Learn: Obtain as much information as you possibly can about macular degeneration right away. It may help to take notes. Use the internet or your local library to discover different insights, treatments, and facts. The more you know, the easier it will be to engage in open conversation about the condition with the individual you’re caring for.
Provide: Understand that as a caregiver, being there for the person you’re caring for both physically and emotional are equally important. Be ready to pursue ophthalmology appointments, prepare balanced meals, assist with transportation needs and lend an ear when necessary.
“We assist [dad] with walking, personal hygiene and grooming. For example, dad can’t clearly see how much toothpaste is on the brush, so we monitor that. Plus, we purchase and oversee supplements,” says Allison. Her father is currently supplementing with MacuHealth to slow the progression of his AMD and says he prefers the small size of the tablets compared to his previous brand of pills.
Support Groups: Search the internet to find support groups and other resources within your area. These support groups can be invaluable in that they offer the opportunity for AMD patients to learn how others are coping with vision loss.
“Keeping [dad] stimulated and socially involved [is important]. But it’s difficult to find activities that do not involve sight. With increasing vision loss, one may tend to become socially isolated,” suggests Allison.
Encourage exercise: It’s imperative that those with AMD realize that they can (and should!) stay active despite worsening eye sight. It could be that your loved one truly wants to exercise, but is embarrassed or frightened to go to the gym (or even outdoors) alone. Provide support and educate yourself about the best exercises for those with low vision. Such exercises can include yoga, walking and recumbent bike.
“We assist with walking. We make sure that we know [dad’s] limitations, and try to push them,” says Allison.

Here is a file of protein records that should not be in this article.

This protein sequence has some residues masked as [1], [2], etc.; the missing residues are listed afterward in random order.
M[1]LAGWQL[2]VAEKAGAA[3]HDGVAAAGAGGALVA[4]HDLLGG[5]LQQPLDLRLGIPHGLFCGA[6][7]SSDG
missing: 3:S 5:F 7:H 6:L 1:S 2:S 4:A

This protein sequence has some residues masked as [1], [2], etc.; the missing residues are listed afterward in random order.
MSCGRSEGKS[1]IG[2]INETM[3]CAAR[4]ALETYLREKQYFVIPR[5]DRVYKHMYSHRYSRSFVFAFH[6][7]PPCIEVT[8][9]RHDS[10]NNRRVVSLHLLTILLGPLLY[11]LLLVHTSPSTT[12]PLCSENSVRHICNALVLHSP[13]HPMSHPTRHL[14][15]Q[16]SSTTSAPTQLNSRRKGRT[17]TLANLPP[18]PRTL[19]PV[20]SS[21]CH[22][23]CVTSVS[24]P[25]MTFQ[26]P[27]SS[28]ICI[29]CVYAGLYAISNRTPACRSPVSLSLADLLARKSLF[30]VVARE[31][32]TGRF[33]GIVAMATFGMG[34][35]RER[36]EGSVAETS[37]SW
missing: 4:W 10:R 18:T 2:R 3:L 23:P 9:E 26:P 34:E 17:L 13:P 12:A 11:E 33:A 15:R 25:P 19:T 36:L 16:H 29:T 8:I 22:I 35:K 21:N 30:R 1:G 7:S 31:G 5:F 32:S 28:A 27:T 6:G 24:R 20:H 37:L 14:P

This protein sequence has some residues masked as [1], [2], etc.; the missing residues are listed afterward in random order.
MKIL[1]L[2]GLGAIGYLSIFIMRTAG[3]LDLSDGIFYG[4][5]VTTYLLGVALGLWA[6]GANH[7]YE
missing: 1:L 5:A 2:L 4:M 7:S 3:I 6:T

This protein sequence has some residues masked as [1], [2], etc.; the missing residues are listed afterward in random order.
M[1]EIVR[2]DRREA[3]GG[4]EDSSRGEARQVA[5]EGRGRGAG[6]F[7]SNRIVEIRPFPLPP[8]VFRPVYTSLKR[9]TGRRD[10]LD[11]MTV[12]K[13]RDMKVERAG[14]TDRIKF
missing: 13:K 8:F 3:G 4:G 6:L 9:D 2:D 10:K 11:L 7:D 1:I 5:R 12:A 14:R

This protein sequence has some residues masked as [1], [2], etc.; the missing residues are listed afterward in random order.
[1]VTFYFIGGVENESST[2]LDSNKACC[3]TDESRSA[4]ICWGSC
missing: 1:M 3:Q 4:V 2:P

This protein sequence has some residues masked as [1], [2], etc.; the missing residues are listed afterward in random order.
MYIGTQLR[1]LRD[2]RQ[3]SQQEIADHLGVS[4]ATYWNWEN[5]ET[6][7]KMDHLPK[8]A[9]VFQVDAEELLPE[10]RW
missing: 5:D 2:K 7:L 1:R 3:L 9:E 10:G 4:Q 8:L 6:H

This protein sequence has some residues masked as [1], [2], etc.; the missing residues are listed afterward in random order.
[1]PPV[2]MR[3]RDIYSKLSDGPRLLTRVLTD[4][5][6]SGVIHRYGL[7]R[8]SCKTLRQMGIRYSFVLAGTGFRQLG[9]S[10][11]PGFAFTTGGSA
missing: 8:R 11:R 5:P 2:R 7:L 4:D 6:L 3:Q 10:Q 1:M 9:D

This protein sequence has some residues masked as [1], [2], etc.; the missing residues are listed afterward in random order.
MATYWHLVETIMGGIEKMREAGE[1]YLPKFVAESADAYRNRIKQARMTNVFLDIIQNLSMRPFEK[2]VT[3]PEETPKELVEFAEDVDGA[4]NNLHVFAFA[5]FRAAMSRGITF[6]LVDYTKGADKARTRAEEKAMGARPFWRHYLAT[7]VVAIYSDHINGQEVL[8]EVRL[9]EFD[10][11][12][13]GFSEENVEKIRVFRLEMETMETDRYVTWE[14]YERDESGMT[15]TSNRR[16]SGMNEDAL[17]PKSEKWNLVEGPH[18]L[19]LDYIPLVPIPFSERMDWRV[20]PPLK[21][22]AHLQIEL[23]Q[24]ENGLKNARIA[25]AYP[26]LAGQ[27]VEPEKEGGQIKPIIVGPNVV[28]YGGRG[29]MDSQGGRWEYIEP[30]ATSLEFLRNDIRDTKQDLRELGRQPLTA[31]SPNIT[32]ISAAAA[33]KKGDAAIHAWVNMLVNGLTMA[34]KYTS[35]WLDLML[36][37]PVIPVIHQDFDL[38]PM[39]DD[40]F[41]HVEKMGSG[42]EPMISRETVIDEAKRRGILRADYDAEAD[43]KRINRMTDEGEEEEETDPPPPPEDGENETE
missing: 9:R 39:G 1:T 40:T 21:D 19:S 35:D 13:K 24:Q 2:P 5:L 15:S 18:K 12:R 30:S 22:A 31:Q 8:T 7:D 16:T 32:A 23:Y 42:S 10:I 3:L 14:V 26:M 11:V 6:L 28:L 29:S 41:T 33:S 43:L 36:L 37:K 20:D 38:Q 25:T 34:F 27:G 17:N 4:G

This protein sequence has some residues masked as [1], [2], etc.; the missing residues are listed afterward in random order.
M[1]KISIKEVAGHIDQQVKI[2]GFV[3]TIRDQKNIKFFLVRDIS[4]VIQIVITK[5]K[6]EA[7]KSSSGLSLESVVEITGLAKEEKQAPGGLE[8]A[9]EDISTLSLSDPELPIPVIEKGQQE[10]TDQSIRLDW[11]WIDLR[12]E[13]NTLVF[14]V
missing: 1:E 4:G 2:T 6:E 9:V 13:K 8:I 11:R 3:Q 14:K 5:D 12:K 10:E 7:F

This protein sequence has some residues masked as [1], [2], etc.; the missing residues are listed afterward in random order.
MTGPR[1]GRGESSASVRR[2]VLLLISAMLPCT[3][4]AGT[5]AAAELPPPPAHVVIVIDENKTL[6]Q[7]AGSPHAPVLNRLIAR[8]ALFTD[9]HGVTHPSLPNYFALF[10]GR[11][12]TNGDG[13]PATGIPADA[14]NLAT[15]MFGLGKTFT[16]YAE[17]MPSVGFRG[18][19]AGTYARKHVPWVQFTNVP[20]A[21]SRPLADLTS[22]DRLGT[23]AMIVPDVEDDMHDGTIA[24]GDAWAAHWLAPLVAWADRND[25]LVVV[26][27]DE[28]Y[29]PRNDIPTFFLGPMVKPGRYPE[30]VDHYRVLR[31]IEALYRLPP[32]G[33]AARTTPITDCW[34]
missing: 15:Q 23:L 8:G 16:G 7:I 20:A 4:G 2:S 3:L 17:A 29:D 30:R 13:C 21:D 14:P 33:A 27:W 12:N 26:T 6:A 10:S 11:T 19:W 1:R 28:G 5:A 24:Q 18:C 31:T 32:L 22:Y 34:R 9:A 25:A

Encourage a healthy diet & lifestyle: Hopefully as a caregiver, you’ve done some research into which vitamins and minerals can slow the progression of AMD. Encourage the person your caring for to increase their intake of eye-healthy foods that contain carotenoids. Foods high in carotenoids (lutein and/or zeaxanthin) include sweet potatoes, cantaloupe, spinach and corn. Further, it’s essential that AMD patients who smoke, quit smoking and maintain normal blood pressure levels. If the person you’re caring for is a smoker, help and encourage them to kick the habit.
It’s no secret that being a caregiver- especially the primary caregiver- is no easy task. Being a caregiver for a patient with a degenerative condition can trigger a host of difficult emotions such as guilt, helplessness and grief. It’s important to acknowledge your feelings- both good and bad.
“I do become disheartened every time dad says ‘I can’t see’”, says Allison. “But we make adjustments and attend ophthalmology appointments every six months.”
It’s also very likely that daily, simple tasks will take longer and certain activities may no longer be possible. “Be prepared to be patient,” she adds.
Finally, don’t be intimidated to ask others for help. Caring for someone with low vision can be an overwhelming undertaking, especially initially. Try asking a friend or relative to take your loved one to their appointment or support group meeting occasionally. Remember, you are not alone in this- and most people are more than willing to lend a helping hand; all you have to do is ask.